Leslie Kasperowicz holds a BA in Social Sciences from the University of Winnipeg. She spent several years as a Farmers Insurance CSR, gaining a solid understanding of insurance products including home, life, auto, and commercial and working directly with insurance customers to understand their needs. She has since used that knowledge in her more than ten years as a writer, largely in the insuranc...

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Melanie Musson is the fourth generation in her family to work in the insurance industry. She grew up with insurance talk as part of her everyday conversation and has studied to gain an in-depth knowledge of state-specific car insurance laws and dynamics as well as a broad understanding of how insurance fits into every person’s life, from budgets to coverage levels. She also specializes in automa...

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Reviewed by Melanie Musson
Published Insurance Expert

UPDATED: Mar 13, 2020

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For people who do not drive their cars regularly, paying for car insurance can seem like a waste of money. After all, if a person only drives a few miles a year, how likely is it that the vehicle would be involved in an accident? Is all of that insurance really necessary?

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The fact is that all vehicles need to be insured, regardless of how often they are driven. The type of insurance can be changed to suit the needs of that vehicle’s owner, however, and certain discounts may apply that can reduce the cost of coverage to something more manageable.

Why so I need car insurance?

Basic liability insurance is required by the state. You cannot register a car without having proof of insurance, and if you drive a vehicle without proper registration you are breaking state law. If you were to be pulled over for your missing registration, the police officer would also cite you for lacking insurance, making it doubly important to maintain both.

Additionally, if your vehicle causes damage to another person’s property, you are personally liable to pay for that damage whether or not you have insurance. It’s important to note that your vehicle can cause damage without being driven. For example, if your vehicle is parked and slips out of gear, rolling backwards into someone’s mailbox, you will be held responsible for that damage.

Sometimes vehicles have electrical problems; shorts in the wiring can lead to sparks and fires, even in parked vehicles. If your car catches fire and that fire spreads to your neighbor’s property, you are responsible for that damage.

Car insurance also pays for injuries caused by your vehicle, whether or not anyone is driving in it. If you and a friend are working on your vehicle in the garage and the car falls, injuries that you and your friend sustain can be covered under your auto insurance. The same goes for damage caused by slamming a car door or even falling when exiting your vehicle.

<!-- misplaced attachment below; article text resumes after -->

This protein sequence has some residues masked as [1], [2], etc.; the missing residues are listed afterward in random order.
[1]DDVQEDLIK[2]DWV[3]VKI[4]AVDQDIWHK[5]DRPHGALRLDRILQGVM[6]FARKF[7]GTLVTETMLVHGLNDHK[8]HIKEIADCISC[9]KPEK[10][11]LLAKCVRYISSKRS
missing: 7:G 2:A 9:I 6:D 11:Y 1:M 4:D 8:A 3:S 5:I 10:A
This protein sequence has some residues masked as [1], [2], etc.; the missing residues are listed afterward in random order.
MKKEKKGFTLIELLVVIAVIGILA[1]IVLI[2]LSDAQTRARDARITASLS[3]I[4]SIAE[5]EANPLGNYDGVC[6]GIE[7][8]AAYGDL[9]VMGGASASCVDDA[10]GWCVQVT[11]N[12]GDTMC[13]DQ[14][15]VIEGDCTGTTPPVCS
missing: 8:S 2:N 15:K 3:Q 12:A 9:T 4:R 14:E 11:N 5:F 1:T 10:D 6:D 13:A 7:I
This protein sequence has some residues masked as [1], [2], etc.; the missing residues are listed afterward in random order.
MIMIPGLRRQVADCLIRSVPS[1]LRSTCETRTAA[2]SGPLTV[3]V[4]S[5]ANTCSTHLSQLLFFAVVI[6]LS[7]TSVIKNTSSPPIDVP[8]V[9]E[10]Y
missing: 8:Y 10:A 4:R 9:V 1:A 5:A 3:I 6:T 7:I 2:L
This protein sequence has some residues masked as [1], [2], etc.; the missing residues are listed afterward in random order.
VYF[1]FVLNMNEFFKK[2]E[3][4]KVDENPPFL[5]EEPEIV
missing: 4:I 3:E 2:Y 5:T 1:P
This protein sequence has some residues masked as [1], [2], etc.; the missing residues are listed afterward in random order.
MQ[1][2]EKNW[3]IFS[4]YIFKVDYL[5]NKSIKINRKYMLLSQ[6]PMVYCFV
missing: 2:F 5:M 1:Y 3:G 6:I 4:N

Any damage you are found liable for will be charged against you through a collections agency, and you could be taken to court for damage you cause as well. Insurance acts to protect you from being sued. While it may seem easy to pay for minor damage out of pocket, expenses add up quickly and other parties may not be cooperative.

Bear in mind also that even parked vehicles can sustain damage. Items can fall on it, vandals can scratch the paint and the vehicle could be stolen. If you don’t keep at least some first-party coverage on your vehicle, you cannot receive any reimbursement for this type of damage. While paying for car insurance can be an inconvenience, paying for expensive repairs out of pocket can be a much more damaging unexpected expense.

How do I save money on the cost of car insurance for a vehicle I do not drive often?

If you put very few miles on your vehicle each year, you should be sure to contact your insurance company and let them know. Car insurance companies typically assume you will be putting at least 10,000 miles on your vehicle each year and determine your rates accordingly. Some insurance companies have a pay-as-you go play that allows you to pay a variable rate depending on your driving habits; you can ask your insurance company if they offer such a plan and volunteer for it.

You can also lower the coverage on your policy, within reason. If you are unlikely to get into an accident, you might feel comfortable raising your deductible or lowering the limits of your liability coverage. If your vehicle is in storage, you may choose to keep comprehensive coverage on the vehicle but drop collision coverage.

You can lower the cost of your insurance premium in other ways as well. Having good credit and carrying multiple policy lines with one company can lead to discount. You can also save money on your car insurance by choosing a vehicle that’s cheap to insure; vehicles that have high safety ratings and are inexpensive to repair will have much lower premiums than luxury or sports cars.

Regardless of what choice you make, you should always maintain basic liability coverage on your vehicle at all times in order to stay in line with the law.